Infrared Neural Modulation: Photothermal Effects on Cortex Neurons Using Infrared Laser Heating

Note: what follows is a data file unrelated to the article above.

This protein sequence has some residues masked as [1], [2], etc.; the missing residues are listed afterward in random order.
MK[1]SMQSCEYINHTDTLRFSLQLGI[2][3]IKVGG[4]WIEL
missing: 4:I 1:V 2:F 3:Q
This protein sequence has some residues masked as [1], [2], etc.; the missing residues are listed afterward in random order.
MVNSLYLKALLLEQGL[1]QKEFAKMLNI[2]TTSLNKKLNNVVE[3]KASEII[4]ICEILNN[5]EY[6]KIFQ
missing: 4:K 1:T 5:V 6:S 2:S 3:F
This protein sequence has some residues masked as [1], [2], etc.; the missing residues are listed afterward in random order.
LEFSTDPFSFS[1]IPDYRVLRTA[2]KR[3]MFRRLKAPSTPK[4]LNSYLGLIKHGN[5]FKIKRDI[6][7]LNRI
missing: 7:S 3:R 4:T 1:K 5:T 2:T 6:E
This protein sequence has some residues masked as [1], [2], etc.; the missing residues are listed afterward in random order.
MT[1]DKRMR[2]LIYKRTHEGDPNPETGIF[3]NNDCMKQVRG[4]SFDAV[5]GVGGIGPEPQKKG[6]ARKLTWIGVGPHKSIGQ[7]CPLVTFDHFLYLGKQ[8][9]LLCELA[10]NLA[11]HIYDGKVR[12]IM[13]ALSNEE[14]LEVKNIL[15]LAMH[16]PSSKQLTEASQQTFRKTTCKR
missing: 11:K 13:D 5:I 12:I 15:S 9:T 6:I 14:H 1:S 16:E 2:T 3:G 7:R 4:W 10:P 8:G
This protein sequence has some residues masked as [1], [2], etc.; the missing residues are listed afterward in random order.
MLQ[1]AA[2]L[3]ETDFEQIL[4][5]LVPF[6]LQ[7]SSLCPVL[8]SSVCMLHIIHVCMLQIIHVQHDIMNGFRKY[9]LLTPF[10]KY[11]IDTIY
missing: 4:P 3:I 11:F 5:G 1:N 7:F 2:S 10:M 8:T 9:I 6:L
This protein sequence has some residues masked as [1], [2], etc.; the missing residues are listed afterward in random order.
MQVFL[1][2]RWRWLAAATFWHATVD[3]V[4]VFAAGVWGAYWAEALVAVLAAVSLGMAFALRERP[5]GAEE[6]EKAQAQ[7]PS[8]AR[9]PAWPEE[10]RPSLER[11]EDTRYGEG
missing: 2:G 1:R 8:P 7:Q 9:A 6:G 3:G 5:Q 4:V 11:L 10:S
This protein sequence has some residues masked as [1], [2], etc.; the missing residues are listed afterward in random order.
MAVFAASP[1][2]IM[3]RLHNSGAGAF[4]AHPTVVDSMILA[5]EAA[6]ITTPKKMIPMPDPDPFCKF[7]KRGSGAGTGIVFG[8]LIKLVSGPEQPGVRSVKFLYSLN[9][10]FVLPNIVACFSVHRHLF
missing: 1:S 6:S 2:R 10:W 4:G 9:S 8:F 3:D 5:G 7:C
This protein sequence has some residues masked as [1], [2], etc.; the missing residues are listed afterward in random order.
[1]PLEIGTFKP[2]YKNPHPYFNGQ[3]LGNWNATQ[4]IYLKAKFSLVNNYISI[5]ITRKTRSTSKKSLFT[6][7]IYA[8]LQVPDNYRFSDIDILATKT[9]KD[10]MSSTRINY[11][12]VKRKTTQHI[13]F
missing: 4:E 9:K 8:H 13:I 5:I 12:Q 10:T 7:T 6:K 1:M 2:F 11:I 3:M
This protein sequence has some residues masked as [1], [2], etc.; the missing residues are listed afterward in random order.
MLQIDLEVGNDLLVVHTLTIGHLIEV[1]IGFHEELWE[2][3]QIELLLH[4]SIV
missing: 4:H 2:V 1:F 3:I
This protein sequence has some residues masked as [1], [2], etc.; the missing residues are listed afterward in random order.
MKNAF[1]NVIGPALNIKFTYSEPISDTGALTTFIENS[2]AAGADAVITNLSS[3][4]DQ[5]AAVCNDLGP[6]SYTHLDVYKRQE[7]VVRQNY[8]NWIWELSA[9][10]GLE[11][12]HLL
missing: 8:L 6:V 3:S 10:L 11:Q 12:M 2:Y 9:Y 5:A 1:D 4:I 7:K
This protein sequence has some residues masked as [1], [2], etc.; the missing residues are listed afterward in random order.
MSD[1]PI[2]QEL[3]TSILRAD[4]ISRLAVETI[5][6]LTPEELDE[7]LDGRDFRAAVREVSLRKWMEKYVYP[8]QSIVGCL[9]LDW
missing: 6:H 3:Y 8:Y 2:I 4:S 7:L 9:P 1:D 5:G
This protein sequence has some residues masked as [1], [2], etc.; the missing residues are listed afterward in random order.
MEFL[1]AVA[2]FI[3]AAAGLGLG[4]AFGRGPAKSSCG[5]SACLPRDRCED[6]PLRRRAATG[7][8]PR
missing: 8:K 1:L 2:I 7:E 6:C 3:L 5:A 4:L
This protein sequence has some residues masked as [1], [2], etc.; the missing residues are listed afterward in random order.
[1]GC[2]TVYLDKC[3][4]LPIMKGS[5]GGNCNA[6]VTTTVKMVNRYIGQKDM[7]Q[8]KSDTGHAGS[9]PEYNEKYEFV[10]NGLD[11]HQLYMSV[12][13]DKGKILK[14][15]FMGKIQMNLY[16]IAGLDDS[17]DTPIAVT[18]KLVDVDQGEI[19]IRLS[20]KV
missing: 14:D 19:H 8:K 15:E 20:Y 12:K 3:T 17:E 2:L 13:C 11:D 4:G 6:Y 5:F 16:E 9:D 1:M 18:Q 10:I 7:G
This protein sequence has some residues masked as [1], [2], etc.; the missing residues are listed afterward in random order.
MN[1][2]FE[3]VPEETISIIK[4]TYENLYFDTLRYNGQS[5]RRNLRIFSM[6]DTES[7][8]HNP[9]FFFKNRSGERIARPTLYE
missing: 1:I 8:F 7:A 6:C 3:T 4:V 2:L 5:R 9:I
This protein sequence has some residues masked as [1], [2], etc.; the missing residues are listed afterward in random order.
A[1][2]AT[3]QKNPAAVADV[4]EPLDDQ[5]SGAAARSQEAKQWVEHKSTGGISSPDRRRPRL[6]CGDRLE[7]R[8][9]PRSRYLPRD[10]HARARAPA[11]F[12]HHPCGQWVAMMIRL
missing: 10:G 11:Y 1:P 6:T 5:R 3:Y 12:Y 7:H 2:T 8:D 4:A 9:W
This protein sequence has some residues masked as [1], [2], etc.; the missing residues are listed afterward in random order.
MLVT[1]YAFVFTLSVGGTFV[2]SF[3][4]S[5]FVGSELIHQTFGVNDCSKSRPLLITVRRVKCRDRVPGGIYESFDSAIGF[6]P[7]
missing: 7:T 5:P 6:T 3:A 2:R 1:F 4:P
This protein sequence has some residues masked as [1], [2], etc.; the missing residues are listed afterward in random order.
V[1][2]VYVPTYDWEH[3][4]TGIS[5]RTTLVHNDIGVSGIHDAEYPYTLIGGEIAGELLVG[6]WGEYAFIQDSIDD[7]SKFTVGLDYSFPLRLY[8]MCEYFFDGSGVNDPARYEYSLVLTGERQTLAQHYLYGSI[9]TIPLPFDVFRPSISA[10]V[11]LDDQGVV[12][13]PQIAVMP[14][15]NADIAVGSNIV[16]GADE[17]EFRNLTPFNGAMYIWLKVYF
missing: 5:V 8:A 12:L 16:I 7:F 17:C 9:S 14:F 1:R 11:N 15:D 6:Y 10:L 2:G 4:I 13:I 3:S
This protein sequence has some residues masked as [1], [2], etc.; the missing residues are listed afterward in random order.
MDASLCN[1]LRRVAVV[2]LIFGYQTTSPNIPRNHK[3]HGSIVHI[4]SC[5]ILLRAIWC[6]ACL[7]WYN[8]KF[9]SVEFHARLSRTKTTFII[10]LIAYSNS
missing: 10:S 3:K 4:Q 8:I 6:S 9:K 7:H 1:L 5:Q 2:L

Abstract: It would be of great value to have a precise and non-damaging neuromodulation technique in the field of basic neuroscience research and for clinical treatment of neurological diseases. Infrared neural modulation (INM) is a new modulation modality developed in the last decade, which uses pulsed or continues infrared (IR) light with a wavelength of 1200 to 2200 nm to directly alter neural signals. INM includes both infrared neural stimulation (INS) and infrared neural inhibition (INI). INM is widely investigated for use on peripheral nerves, cochlear nerve fibers, cardiac cells, and the central nervous system. This technique holds the advantages of contact-free and high spatiotemporal precision compared to the traditional electrical stimulation. It does not depend on genetic modification and exogenous absorbers as other optical techniques, such as the optogenetic technique and the enhanced near-infrared neural stimulation (e-NIR). These advantages make INM a viable technique for research and clinical applications. The primary mechanism of the INM is believed to be a photothermal effect, where the IR laser energy absorbed by water leads to a rapid local temperature change. However, so far the details of the mechanism of action potential (AP) generation and inhibition remain elusive. Another issueis that the cells may be endangeredbythe heat exposure, consequently triggering a physiologicalmalfunction or even permanent damage.These concernshave hindered the transfer of the INM technique to the clinical therapy.Therefore, the general aim of this study was to improve the understanding of the details of how INM affects the cells. Laser parameters for safe and efficient stimulation were investigated on the basis of being useful for clinical applications. A tailored heating model and in vitro INM experiments on cortex neurons were used to reach this goal.The first paper was a feasibility study. A 1550nm laser with a beam spot diameter of around 6 mm was used to irradiate the rat cortex neurons, which were seeded on multi-electrode arrays (MEA) and formed well-connected networks. A heating model based on an estimated laser beam (standard Gaussian distribution) was used to simulate temperaturechanges. The damage signal ratio (DSR),based on the temperature,was calculated to predict the heat damage. The average spike rate of all the working electrodes from two MEAs was used to evaluate the degree of theinhibition of the neural networks. Results IVshowed that it is possible to use the 1550 nm laser to safely inhibit the neural network activity and that the degree of the INI is dependent on the power of the laser.The second paper wasan application and mechanism study. The aim of this study was to investigate the safety, efficiency, and cellular mechanism of INI. The same laser as in paper Iwas used in this study. A 20 X objective was used to decrease the beam spot diameteraround 240 μm. The measured laser profile (high order Gaussian beam) was used in the heating model to predict the temperature. The model was verified by local temperature measurements viamicropipette. The action potential rates, measured by the MEA electrodes, were quantified for different temperatures. Bicuculline was added to the cortex neuron cultures to induce hyperexcitation of the neural network. The results showed that the INI is temperature dependent and that the temperature needs to be less than 46 °C at 30 s laser irradiation for safe inhibition. The IR laser couldalso be used to inhibit the hyperexcitedactivity. The degree of inhibition, for the assessed subpopulation of neurons, was better correlated with the action potential amplitude than the width of it and INIcan be accomplished without inhibitory synapses